• Italy earthquake: aerial view of the surface ruptures

    Our friend and colleague Alessandro Michetti pointed me to this impressive video. It shows the surface ruptures of the 30 October earthquake from a helicopter: more

  • Report on the coseismic effects of the 24 August 2016 Amatrice Earthquake

    The EMERGEO Working Group has conducted extensive field work after the 24 August 2016 Amatrice Earthquake in Italy and put together a report on the coseismic effects. The report is in English and can be downloaded from the INGV earthquake Blog here: PDF (6.1 mb)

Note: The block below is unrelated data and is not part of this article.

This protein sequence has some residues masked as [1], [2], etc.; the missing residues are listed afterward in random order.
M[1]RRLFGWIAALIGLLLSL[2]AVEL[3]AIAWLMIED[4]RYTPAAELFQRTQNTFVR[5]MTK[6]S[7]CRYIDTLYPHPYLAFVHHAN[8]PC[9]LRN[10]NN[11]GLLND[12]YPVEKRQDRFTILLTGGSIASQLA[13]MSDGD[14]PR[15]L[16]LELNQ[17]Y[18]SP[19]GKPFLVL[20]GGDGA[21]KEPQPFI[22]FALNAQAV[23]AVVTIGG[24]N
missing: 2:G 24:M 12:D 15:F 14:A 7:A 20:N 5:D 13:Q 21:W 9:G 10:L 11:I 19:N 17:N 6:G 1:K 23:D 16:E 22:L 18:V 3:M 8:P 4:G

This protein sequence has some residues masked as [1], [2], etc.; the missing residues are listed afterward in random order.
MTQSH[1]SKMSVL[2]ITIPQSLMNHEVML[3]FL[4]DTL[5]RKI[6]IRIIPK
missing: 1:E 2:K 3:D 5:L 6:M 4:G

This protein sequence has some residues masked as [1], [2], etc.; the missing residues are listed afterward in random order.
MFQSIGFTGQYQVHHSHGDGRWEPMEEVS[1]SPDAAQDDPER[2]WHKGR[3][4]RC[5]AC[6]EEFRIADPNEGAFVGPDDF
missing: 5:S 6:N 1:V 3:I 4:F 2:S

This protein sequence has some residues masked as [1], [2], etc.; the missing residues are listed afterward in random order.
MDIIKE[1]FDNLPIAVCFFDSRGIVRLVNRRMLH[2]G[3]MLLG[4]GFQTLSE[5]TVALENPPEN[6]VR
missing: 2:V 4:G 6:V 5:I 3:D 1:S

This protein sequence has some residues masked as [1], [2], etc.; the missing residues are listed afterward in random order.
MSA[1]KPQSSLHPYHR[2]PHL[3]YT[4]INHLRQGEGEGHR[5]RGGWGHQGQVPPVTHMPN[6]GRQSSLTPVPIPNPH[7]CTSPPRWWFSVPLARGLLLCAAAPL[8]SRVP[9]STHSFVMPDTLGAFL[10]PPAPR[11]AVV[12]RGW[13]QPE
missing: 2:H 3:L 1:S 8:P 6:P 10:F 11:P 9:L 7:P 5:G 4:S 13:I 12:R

The report includes data on environmental earthquake effects like surface ruptures, fractures, landslides, and rockfalls. More than 2400 data points have been collected.

    Please cite the report as follows:

    • EMERGEO Working Group (2016). The 24 August 2016 Amatrice Earthquake: Coseismic Effects. doi: 10.5281/zenodo.61568

    The EMERGEO Working Group consists of Pucci S., De Martini P.M., Nappi R., Pantosti D., Civico R., Ricci T., Moro M., Cinti F., Brunori C.A., Di Naccio D., Sapia V., De Ritis R., Gori S., Falcucci E., Caciagli M., Pinzi S., Villani F., Gaudiosi G., Burrato P., Vannoli P., Kastelic V., Montone P., Carafa M., Patera A., Vallone R. (all INGV) and Saroli M., Lo Sardo L., Lancia M. (University of Cassino and southern Lazio).

    Thanks to Francesca Cinti for pointing me to this!